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It is one of our cultural stereotypes: the rugged, versatile, no-nonsense farmer - the sort of person for whom most regulations are made by townies for townies who have no real understanding of the demands and constraints of a working life in the country; and, further, how the red tape that such people unhesitatingly impose on the rural sector can seriously impact on proven working methods and productivity.
In no other sphere is this more pronounced, or more irritating to some, than on-farm safety: the rules and regulations promulgated by the Department of Labour, Occupational Safety and Health and ACC are frequently seen as at best a brake on freedom and individual responsibility and, at worst, the interfering actions of bureaucrats and the "politically correct".
Sadly, the reality is that such organisations have reason to be concerned.
According to the latest figures released by ACC, farmers are killing themselves in work-related accidents at the rate of one every 28 days.
Last year, 13 farmers died in accidents on New Zealand farms.
There were 18,600 injuries on farms, with quad bikes, farm machinery and poor animal handling featuring as the most common causes.
Almost 1700 farm workers were injured in incidents arising out of cattle handling, and more than 300 hurt in tractor accidents - just yesterday, a 51-year-old Airedale man was flown to Dunedin Hospital by the Otago Regional Rescue Helicopter after his tractor and a trailer went over a bluff on a North Otago farm.
Oamaru police Sergeant Wayne Brew said it was believed the man suffered a hip injury and he was lucky to have escaped serious injury.
These figures, if applied to any other industry, would have accounted for an eruption of angst, sorrow and consternation in equal proportions among the general populace.
But partly because the farming industry largely comprises owner-operators, or small enterprises and employers, and partly for the cultural reasons alluded to, this industry is regarded as different from most.
The thresholds of risk and what might be regarded as dangerous working practices are of an alternative order to those required, and policed, in urban industrial quarters.
Should they be? One view might be that farmers, who know their land, their animals and their equipment a great deal better than any law-maker should be allowed to set their own behavioural and farming practice boundaries.
It might be argued, and is in some quarters, that they mostly endanger only themselves if they then overstep the mark.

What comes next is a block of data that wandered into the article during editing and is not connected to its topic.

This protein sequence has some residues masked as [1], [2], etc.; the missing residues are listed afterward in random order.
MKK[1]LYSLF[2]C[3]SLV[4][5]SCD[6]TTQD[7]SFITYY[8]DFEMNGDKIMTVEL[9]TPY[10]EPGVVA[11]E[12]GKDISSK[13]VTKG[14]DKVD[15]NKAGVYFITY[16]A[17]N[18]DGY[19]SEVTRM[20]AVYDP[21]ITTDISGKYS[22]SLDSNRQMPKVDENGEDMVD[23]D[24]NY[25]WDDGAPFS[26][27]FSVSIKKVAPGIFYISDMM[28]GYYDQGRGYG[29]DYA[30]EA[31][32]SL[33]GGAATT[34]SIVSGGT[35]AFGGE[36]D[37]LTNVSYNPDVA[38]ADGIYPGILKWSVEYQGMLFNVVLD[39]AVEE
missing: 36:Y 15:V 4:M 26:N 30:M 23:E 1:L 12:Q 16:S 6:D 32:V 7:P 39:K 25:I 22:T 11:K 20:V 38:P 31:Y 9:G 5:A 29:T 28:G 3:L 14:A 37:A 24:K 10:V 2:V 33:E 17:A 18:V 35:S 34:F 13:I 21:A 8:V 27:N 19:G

But quite apart from the unanticipated personal grief and hardship that no-one would wish upon any farming family, and which is the natural consequence of tragedy or on-farm fatalities, there are broader social and economic considerations.
One is the loss of productivity to the local and national economies; another is the fiscal impost of claims as a result of accidents.
According to ACC, tractor, cattle and quad-bike accidents cost New Zealanders about $12.4 million a year in claims.
Thus, there are urgent social and economic imperatives to reduce agricultural sector and on-farm accidents against which resentment needs to be measured.
All risk cannot be removed from any endeavour, and this is especially so of farming - which frequently involves some combination of heavy machinery, livestock and terrain-related challenge.
But the same risks can be reduced by sensible precautions and educative initiatives which seek to influence attitude and working practice.
ACC has just released three new booklets on tips for handling cattle, driving tractors and controlling quad bikes to help farmers avoid preventable injury.
The advice contained may be regarded by some as gratuitous, by others patronising, and by others still as conceivably useful.
But there is almost always a hint of defensiveness in sector lobby-group responses to such moves.
Research conducted at the University of Otago has forecast that in any given year farm workers will lose control of quad bikes on about 12,645 occasions, resulting in about 1400 injuries.
The response of Federated Farmers to any push for tighter controls on quad-bike usage tends to acknowledge safety concerns but emphasises the need for common sense and highlights the recreational use, and associated accident casualties, of such "all-terrain vehicles".
Doubtless this reflects a mindset in the rural communities they represent, but in the longer term, especially if on-farm accidents continue to rise above the already alarming rate, it will do little to shift behaviour.
And if behaviours do not change, the farming industry will have only itself to blame if eventually the legislators feel they have no choice but to step in.